I left the orphanage and walked to Barangay 64, the small village where I lived when I volunteered at MC. I stayed with a family of 13 people and wanted to make sure they were okay. I also wanted to visit the Volunteer for the Visayas (VFV) office building. VFV is the foundation that matches volunteers with the various projects in Tacloban. I worked with them to get a volunteer position with Missionaries of Charity.
I almost got lost trying to find the entrance to the village as most of my usual landmarks were destroyed. Here is a picture of one of the streets near the entrance.
The VFV building’s roof was destroyed but the main building is in relatively good shape.
The houses around the center basketball court were damaged extensively. Here is a view of the surrounding homes.
I then met my homestay family. All of them survived as they live in a solid home. They also invited others in the area to stay in their home for safety. The water level here rose to about my chin level as they huddled on the second floor. I talked with the kids and they were also terrified, not knowing if the water would keep rising. The home is at least 2 km from the edge of the water and it just shows how destructive the storm surge and winds were to every home in the city.
The children haven’t changed through all of this, still smiling and more than happy to have their picture taken.
I am currently staying at a hotel here and have booked for 1 week. The lady at my homestay said they have a room available in their home so next Thursday I will move here. It is a great opportunity, as they need the money I will give them and I need a place to stay.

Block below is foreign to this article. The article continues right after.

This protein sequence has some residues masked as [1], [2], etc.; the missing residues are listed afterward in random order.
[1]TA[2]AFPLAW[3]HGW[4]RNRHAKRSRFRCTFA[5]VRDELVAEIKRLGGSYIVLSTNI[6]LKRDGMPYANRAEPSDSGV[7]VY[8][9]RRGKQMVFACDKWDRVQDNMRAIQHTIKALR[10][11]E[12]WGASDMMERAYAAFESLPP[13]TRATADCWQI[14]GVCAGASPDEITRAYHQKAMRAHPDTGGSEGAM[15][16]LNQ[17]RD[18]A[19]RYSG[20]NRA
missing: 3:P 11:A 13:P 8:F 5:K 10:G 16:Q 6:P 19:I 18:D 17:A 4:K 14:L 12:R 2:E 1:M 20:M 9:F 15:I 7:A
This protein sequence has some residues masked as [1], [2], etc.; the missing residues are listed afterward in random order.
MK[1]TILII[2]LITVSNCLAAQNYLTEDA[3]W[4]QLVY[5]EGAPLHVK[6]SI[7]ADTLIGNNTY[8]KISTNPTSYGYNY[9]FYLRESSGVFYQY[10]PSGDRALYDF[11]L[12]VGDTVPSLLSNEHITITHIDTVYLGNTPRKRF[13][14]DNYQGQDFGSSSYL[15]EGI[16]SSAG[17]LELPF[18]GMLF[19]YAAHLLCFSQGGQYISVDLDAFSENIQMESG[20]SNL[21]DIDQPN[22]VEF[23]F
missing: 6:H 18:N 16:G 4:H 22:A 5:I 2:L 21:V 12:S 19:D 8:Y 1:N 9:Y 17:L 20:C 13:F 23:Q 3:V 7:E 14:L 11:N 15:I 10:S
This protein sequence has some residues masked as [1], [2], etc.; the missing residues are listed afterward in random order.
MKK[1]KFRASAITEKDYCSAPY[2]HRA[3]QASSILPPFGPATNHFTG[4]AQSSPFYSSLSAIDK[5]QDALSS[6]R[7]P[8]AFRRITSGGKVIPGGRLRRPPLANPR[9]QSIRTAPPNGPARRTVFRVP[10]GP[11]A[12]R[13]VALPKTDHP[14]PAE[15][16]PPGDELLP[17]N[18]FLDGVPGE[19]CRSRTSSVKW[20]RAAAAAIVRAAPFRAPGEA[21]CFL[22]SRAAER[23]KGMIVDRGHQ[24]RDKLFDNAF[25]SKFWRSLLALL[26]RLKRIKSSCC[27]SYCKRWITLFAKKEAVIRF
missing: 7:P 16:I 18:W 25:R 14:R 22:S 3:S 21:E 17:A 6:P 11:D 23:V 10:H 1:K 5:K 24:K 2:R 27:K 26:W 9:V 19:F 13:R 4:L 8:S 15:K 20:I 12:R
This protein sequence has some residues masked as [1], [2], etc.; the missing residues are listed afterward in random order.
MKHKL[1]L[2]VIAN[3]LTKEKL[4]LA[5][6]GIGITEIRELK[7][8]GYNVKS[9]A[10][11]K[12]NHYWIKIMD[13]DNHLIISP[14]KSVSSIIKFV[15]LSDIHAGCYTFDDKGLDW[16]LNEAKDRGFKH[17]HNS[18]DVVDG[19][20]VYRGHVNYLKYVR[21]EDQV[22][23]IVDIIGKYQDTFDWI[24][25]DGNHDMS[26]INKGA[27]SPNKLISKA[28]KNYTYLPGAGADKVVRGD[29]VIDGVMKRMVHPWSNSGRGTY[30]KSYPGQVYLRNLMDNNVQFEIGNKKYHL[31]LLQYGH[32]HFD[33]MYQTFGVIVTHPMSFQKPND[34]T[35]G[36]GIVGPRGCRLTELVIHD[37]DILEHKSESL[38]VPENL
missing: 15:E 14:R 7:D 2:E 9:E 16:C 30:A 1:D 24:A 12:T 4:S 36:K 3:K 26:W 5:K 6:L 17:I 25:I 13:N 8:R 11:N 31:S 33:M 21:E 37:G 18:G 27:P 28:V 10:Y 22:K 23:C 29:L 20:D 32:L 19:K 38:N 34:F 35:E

Tomorrow I am going to a small town about 1 hour from Tacloban to search for the mother and children of a Filipina overseas worker desperately trying to confirm if they are okay. I reached out to people to offer assistance in finding people and Cristina replied. She is working in the Middle East and knows her family lived but she cannot confirm if they have enough food and water. I promised to make the trip and have rented a driver to take me there. I told him I only have a general idea of where they live and that I would also like to try and find some food and water to give to them. Tomorrow is another day to face the unknown.
I know many of you have given money to help some of the people here and I have told many here of the generosity of the people around the world. If you know of anyone looking to donate and who wants to ensure the money will be put to good use, please tell them about what is going on here and that the money will go directly into the hands of those who need help, with no administrative charges or government intervention. I pay for all the food and supplies myself to ensure it is spent wisely. The need here is simply overwhelming and I fear that as time passes the impact of the storm will be dropped from the news coverage and from people’s thoughts, particularly as people prepare for Christmas.